Equities extended last week's rebound with government policy action in focus, including expectations for a fourth US stimulus package, and more hopeful news on drugs and other mitigation efforts. The Dow industrials rose 3.2 percent, the S&P 500 gained 3.4 percent, and the NASDAQ was up 3.6 percent.
Other economic stimulus measures helping Monday included China cutting its repo rate again, Japan planning a huge new stimulus package, and other Asian countries unveiling stimulus measures. In the US, House Speaker Nancy Pelosi said a new package was in the works, to include infrastructure spending.
Even as lockdowns aimed at limiting the pandemic are expected to hit the economy, markets judge that risk assets can only recover when infections have peaked. In this light, President Trump's decision to delay his call for resuming normal activity was taken as good news. Markets also saw hopeful signs in news from pharmaceutical companies on testing and medicines.
Among companies in focus, Abbott Laboratories rose 6.4 percent after the company debuted a fast coronavirus test that it said would soon be available widely. Johnson & Johnson rose 8 percent on news it would begin human trials of a COVID-19 vaccine in September. Gilead rose 4.2 percent after saying it will soon have results for its test of its antiviral Remdesivir. Meanwhile, Apple rose 2.9 percent on an upgrade from BankAmerica, despite reports of plunging iPhone orders. On the negative side, oil prices dropped again on signs of weak demand, and energy stocks lagged.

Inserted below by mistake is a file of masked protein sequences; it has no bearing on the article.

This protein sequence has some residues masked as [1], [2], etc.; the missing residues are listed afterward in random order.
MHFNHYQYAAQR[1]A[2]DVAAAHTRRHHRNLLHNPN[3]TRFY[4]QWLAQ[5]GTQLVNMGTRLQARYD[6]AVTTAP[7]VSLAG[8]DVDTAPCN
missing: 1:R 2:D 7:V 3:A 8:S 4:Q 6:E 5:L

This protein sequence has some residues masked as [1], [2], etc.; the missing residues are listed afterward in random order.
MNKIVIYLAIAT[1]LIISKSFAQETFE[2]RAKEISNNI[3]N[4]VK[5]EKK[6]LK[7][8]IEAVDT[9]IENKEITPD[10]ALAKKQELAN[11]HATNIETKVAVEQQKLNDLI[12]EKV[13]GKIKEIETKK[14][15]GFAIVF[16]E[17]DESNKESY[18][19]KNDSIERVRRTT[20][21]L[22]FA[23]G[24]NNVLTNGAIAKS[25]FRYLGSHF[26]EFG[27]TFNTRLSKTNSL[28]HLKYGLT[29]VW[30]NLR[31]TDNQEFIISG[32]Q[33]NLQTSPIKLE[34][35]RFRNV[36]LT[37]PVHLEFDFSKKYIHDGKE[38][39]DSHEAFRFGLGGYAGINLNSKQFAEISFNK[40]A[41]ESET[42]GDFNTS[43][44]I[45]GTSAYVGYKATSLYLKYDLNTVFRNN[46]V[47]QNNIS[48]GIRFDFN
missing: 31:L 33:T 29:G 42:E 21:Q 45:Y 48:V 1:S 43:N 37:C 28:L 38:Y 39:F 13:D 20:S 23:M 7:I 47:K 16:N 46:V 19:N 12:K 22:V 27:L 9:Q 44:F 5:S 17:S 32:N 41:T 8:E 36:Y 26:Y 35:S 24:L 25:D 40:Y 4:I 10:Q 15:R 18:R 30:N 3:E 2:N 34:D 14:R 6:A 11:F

In economic news, Texas manufacturing activity went into a freefall in March, with the Dallas Fed's general business activity index falling 71.2 points to minus 70.0, sharply below the consensus as well as the range of forecasts.
These data reflect observations at 4:00 PM US ET: Dated Brent spot crude oil dropped US$2.20 to US$22.65, while gold fell $0.70 to US$1,621.90. The US dollar was higher against most major currencies. The US Treasury 30-year bond yield rose 6 basis points to 1.32 percent while the 10-year note yield was flat at 0.69 percent.
Signs that public health measures may be taking hold gave stocks a lift Monday. The Europe-wide STOXX 600 rose 1.3 percent, the German DAX rose 1.9 percent, the French CAC gained 0.6 percent, and the UK FTSE-100 was up 1.0 percent.
The market keyed on data suggesting a slowing in the rate of new fatalities in hard-hit areas such as Spain and Italy, even as new cases and deaths rose elsewhere. Lockdown restrictions and physical distancing measures appeared to be slowing the spread of the virus in the UK, officials said.
Leading gains were utilities, telecom, media, health care, and technology. While laggards included real estate, travel & leisure, retail, insurance, and financial services.
On the company news front, prominent companies warning on the impact of the virus included ABB, the Swiss equipment maker, down 1.3 percent, and Easyjet, down 7.2 percent after grounding its entire fleet. Commerzbank down 5.6 percent, Unicredit down 7.6 percent, and ABN Amro off 10 percent all suspended their dividends after an ECB order.